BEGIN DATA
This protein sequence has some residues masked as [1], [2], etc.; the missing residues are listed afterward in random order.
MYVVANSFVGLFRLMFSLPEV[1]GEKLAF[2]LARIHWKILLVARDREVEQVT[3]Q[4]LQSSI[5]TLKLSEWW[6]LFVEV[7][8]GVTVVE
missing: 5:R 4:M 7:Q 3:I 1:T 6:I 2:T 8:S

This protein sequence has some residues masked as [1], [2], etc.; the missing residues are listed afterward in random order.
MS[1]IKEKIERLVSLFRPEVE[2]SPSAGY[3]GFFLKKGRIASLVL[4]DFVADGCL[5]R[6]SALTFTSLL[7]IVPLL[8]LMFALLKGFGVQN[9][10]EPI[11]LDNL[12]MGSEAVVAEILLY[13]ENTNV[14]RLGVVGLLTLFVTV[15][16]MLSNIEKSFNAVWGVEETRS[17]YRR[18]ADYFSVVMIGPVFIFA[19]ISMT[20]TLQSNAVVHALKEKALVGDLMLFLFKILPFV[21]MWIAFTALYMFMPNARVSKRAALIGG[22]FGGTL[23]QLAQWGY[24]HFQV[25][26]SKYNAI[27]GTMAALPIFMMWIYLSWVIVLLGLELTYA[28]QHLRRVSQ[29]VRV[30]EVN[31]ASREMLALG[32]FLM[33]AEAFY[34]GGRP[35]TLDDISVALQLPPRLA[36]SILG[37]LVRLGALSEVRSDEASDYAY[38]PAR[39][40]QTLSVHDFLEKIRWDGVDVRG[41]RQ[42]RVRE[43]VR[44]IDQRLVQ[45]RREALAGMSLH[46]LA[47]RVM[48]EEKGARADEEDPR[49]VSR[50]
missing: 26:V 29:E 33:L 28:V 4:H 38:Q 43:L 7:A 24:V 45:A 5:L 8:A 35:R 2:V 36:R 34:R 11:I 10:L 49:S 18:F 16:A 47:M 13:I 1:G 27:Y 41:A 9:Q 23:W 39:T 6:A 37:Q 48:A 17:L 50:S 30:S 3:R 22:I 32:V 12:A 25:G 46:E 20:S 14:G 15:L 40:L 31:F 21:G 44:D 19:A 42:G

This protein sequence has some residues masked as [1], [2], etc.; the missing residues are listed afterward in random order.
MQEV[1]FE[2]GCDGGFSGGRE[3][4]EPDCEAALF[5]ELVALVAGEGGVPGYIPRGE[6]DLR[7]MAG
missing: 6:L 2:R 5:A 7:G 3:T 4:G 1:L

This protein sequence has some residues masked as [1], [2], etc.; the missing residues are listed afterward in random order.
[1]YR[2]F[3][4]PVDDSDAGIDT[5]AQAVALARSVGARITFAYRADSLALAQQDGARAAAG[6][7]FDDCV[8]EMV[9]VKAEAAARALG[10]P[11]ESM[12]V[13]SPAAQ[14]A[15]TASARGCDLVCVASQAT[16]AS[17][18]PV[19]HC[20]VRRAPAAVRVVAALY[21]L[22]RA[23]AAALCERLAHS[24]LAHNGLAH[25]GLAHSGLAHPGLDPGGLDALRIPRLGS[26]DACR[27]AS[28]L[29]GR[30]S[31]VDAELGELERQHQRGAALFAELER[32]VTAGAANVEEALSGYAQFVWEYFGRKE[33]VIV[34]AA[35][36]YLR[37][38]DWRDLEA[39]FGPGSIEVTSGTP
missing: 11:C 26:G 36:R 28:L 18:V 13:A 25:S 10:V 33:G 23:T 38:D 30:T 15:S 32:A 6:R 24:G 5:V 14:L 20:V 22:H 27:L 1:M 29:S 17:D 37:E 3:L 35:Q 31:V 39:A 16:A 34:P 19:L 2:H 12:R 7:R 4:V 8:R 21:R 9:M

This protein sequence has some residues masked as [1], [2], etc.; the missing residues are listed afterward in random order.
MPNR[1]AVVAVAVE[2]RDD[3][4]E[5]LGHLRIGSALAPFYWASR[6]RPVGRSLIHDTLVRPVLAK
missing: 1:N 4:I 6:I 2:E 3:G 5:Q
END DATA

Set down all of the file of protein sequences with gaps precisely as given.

This protein sequence has some residues masked as [1], [2], etc.; the missing residues are listed afterward in random order.
MYVVANSFVGLFRLMFSLPEV[1]GEKLAF[2]LARIHWKILLVARDREVEQVT[3]Q[4]LQSSI[5]TLKLSEWW[6]LFVEV[7][8]GVTVVE
missing: 5:R 4:M 7:Q 3:I 1:T 6:I 2:T 8:S

This protein sequence has some residues masked as [1], [2], etc.; the missing residues are listed afterward in random order.
MS[1]IKEKIERLVSLFRPEVE[2]SPSAGY[3]GFFLKKGRIASLVL[4]DFVADGCL[5]R[6]SALTFTSLL[7]IVPLL[8]LMFALLKGFGVQN[9][10]EPI[11]LDNL[12]MGSEAVVAEILLY[13]ENTNV[14]RLGVVGLLTLFVTV[15][16]MLSNIEKSFNAVWGVEETRS[17]YRR[18]ADYFSVVMIGPVFIFA[19]ISMT[20]TLQSNAVVHALKEKALVGDLMLFLFKILPFV[21]MWIAFTALYMFMPNARVSKRAALIGG[22]FGGTL[23]QLAQWGY[24]HFQV[25][26]SKYNAI[27]GTMAALPIFMMWIYLSWVIVLLGLELTYA[28]QHLRRVSQ[29]VRV[30]EVN[31]ASREMLALG[32]FLM[33]AEAFY[34]GGRP[35]TLDDISVALQLPPRLA[36]SILG[37]LVRLGALSEVRSDEASDYAY[38]PAR[39][40]QTLSVHDFLEKIRWDGVDVRG[41]RQ[42]RVRE[43]VR[44]IDQRLVQ[45]RREALAGMSLH[46]LA[47]RVM[48]EEKGARADEEDPR[49]VSR[50]
missing: 26:V 29:E 33:L 28:V 4:H 38:Q 43:L 7:A 24:V 45:A 5:L 8:A 35:R 2:V 36:R 34:R 11:I 10:L 49:S 18:F 16:A 47:M 13:I 1:G 27:Y 41:A 9:Q 23:W 39:T 6:A 37:Q 48:A 17:L 50:S 30:S 3:R 22:I 32:V 12:A 25:G 46:E 20:S 14:G 15:L 40:L 31:F 21:G 44:D 19:A 42:G

This protein sequence has some residues masked as [1], [2], etc.; the missing residues are listed afterward in random order.
MQEV[1]FE[2]GCDGGFSGGRE[3][4]EPDCEAALF[5]ELVALVAGEGGVPGYIPRGE[6]DLR[7]MAG
missing: 6:L 2:R 5:A 7:G 3:T 4:G 1:L

This protein sequence has some residues masked as [1], [2], etc.; the missing residues are listed afterward in random order.
[1]YR[2]F[3][4]PVDDSDAGIDT[5]AQAVALARSVGARITFAYRADSLALAQQDGARAAAG[6][7]FDDCV[8]EMV[9]VKAEAAARALG[10]P[11]ESM[12]V[13]SPAAQ[14]A[15]TASARGCDLVCVASQAT[16]AS[17][18]PV[19]HC[20]VRRAPAAVRVVAALY[21]L[22]RA[23]AAALCERLAHS[24]LAHNGLAH[25]GLAHSGLAHPGLDPGGLDALRIPRLGS[26]DACR[27]AS[28]L[29]GR[30]S[31]VDAELGELERQHQRGAALFAELER[32]VTAGAANVEEALSGYAQFVWEYFGRKE[33]VIV[34]AA[35][36]YLR[37][38]DWRDLEA[39]FGPGSIEVTSGTP
missing: 11:C 26:G 36:R 28:L 18:V 13:A 25:S 10:V 33:G 23:T 38:D 30:T 15:S 32:A 6:R 24:G 5:V 14:L 20:V 22:H 27:L 1:M 29:S 17:D 37:E 3:L 35:Q 31:V 39:A 16:A 34:P 19:L 2:H 12:R 7:R 4:V 8:R 21:R 9:M

This protein sequence has some residues masked as [1], [2], etc.; the missing residues are listed afterward in random order.
MPNR[1]AVVAVAVE[2]RDD[3][4]E[5]LGHLRIGSALAPFYWASR[6]RPVGRSLIHDTLVRPVLAK
missing: 1:N 4:I 6:I 2:E 3:G 5:Q